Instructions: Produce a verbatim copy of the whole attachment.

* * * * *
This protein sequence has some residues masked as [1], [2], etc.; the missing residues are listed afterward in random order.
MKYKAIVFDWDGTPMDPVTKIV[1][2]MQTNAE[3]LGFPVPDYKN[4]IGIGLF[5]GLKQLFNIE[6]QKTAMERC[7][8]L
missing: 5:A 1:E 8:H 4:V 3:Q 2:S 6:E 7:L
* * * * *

This protein sequence has some residues masked as [1], [2], etc.; the missing residues are listed afterward in random order.
MKYKAIVFDWDGTPMDPVTKIV[1][2]MQTNAE[3]LGFPVPDYKN[4]IGIGLF[5]GLKQLFNIE[6]QKTAMERC[7][8]L
missing: 5:A 1:E 8:H 4:V 3:Q 2:S 6:E 7:L